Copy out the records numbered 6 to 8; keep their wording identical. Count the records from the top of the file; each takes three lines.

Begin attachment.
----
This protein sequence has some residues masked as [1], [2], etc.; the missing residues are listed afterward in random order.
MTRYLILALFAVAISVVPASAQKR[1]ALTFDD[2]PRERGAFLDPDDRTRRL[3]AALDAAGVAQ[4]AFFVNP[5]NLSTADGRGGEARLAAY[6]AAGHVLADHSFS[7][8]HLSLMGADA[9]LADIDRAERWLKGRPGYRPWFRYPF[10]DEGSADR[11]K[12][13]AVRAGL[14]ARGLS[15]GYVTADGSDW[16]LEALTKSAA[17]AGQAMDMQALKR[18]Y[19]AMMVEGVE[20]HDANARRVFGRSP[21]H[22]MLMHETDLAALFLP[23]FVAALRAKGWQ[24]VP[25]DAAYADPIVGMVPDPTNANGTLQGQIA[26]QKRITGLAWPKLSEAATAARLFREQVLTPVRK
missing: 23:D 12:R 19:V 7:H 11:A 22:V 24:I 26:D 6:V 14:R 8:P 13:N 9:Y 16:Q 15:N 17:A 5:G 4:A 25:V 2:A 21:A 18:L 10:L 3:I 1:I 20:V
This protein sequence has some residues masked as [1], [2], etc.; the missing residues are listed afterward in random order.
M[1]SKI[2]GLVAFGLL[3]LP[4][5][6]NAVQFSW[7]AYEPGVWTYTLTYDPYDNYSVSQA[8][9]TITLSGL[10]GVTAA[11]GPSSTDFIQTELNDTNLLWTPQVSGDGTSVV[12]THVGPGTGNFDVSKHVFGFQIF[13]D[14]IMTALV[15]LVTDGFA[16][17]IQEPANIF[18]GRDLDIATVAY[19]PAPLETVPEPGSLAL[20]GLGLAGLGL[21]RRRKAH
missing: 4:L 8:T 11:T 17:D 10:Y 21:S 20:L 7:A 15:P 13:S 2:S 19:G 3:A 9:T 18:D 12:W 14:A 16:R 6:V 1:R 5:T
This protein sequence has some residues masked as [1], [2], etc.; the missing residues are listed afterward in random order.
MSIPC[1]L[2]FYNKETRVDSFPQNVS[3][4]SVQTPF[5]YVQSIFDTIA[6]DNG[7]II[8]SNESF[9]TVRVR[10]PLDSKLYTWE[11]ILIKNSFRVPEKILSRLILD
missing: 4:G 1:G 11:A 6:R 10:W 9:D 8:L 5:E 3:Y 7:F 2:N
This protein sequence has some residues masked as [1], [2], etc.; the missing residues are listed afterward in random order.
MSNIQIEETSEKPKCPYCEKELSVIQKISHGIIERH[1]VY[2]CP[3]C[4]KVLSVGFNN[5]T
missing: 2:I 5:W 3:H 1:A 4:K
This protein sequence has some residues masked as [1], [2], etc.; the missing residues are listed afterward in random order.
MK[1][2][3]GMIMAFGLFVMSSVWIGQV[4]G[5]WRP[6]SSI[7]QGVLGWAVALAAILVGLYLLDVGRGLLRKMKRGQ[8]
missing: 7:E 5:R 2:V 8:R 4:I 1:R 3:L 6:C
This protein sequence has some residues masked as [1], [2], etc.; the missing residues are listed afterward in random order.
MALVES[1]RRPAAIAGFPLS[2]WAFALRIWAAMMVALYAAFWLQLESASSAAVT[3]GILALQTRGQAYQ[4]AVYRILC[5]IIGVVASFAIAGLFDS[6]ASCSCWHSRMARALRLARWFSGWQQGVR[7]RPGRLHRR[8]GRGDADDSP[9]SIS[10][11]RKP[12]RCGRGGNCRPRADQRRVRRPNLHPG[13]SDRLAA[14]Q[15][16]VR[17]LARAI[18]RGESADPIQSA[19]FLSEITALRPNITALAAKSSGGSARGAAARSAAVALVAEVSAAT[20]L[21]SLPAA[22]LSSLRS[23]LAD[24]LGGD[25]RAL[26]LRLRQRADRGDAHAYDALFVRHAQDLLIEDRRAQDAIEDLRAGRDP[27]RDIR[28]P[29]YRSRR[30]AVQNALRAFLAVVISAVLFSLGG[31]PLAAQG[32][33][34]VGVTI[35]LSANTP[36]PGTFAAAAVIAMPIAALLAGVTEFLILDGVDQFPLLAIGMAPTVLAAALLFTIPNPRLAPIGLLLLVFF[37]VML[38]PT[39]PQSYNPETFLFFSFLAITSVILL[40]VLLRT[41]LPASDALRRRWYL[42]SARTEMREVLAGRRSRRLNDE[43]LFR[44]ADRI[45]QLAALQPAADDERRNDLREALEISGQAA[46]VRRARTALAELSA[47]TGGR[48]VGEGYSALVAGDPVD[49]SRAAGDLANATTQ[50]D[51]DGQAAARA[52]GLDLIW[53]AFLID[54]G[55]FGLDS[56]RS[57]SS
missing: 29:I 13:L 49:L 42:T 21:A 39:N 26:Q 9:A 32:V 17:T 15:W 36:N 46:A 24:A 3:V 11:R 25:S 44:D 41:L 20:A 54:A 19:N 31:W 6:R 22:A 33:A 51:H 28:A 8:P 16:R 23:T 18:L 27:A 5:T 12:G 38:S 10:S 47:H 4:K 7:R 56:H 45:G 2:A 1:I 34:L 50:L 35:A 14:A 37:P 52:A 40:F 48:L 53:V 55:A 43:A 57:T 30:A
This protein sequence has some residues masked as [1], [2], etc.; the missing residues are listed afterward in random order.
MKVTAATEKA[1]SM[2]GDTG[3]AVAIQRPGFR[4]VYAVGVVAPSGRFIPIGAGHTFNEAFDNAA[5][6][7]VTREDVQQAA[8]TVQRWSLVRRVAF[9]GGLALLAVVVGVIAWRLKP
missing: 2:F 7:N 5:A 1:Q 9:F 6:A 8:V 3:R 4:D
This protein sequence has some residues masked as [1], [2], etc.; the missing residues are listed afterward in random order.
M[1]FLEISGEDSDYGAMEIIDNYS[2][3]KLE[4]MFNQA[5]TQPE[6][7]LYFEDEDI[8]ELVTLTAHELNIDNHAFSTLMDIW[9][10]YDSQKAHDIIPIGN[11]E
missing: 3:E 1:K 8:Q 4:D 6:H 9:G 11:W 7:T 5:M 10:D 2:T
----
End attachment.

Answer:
This protein sequence has some residues masked as [1], [2], etc.; the missing residues are listed afterward in random order.
MALVES[1]RRPAAIAGFPLS[2]WAFALRIWAAMMVALYAAFWLQLESASSAAVT[3]GILALQTRGQAYQ[4]AVYRILC[5]IIGVVASFAIAGLFDS[6]ASCSCWHSRMARALRLARWFSGWQQGVR[7]RPGRLHRR[8]GRGDADDSP[9]SIS[10][11]RKP[12]RCGRGGNCRPRADQRRVRRPNLHPG[13]SDRLAA[14]Q[15][16]VR[17]LARAI[18]RGESADPIQSA[19]FLSEITALRPNITALAAKSSGGSARGAAARSAAVALVAEVSAAT[20]L[21]SLPAA[22]LSSLRS[23]LAD[24]LGGD[25]RAL[26]LRLRQRADRGDAHAYDALFVRHAQDLLIEDRRAQDAIEDLRAGRDP[27]RDIR[28]P[29]YRSRR[30]AVQNALRAFLAVVISAVLFSLGG[31]PLAAQG[32][33][34]VGVTI[35]LSANTP[36]PGTFAAAAVIAMPIAALLAGVTEFLILDGVDQFPLLAIGMAPTVLAAALLFTIPNPRLAPIGLLLLVFF[37]VML[38]PT[39]PQSYNPETFLFFSFLAITSVILL[40]VLLRT[41]LPASDALRRRWYL[42]SARTEMREVLAGRRSRRLNDE[43]LFR[44]ADRI[45]QLAALQPAADDERRNDLREALEISGQAA[46]VRRARTALAELSA[47]TGGR[48]VGEGYSALVAGDPVD[49]SRAAGDLANATTQ[50]D[51]DGQAAARA[52]GLDLIW[53]AFLID[54]G[55]FGLDS[56]RS[57]SS
missing: 29:I 13:L 49:L 42:T 21:A 39:N 26:Q 9:A 32:V 17:T 15:W 36:N 46:A 24:A 3:V 11:R 25:S 44:D 41:L 20:A 54:A 19:N 31:W 6:R 22:A 33:A 51:H 28:A 8:P 16:R 23:T 18:L 27:A 5:T 12:G 38:S 10:S 47:H 4:K 7:R 56:H 45:G 2:A 1:I 34:L 50:L 35:A 14:A 37:P 52:A 40:F 48:L 53:V 55:A 43:A 57:T 30:A
This protein sequence has some residues masked as [1], [2], etc.; the missing residues are listed afterward in random order.
MKVTAATEKA[1]SM[2]GDTG[3]AVAIQRPGFR[4]VYAVGVVAPSGRFIPIGAGHTFNEAFDNAA[5][6][7]VTREDVQQAA[8]TVQRWSLVRRVAF[9]GGLALLAVVVGVIAWRLKP
missing: 2:F 7:N 5:A 1:Q 9:F 6:A 8:V 3:R 4:D
This protein sequence has some residues masked as [1], [2], etc.; the missing residues are listed afterward in random order.
M[1]FLEISGEDSDYGAMEIIDNYS[2][3]KLE[4]MFNQA[5]TQPE[6][7]LYFEDEDI[8]ELVTLTAHELNIDNHAFSTLMDIW[9][10]YDSQKAHDIIPIGN[11]E
missing: 3:E 1:K 8:Q 4:D 6:H 9:G 11:W 7:T 5:M 10:D 2:T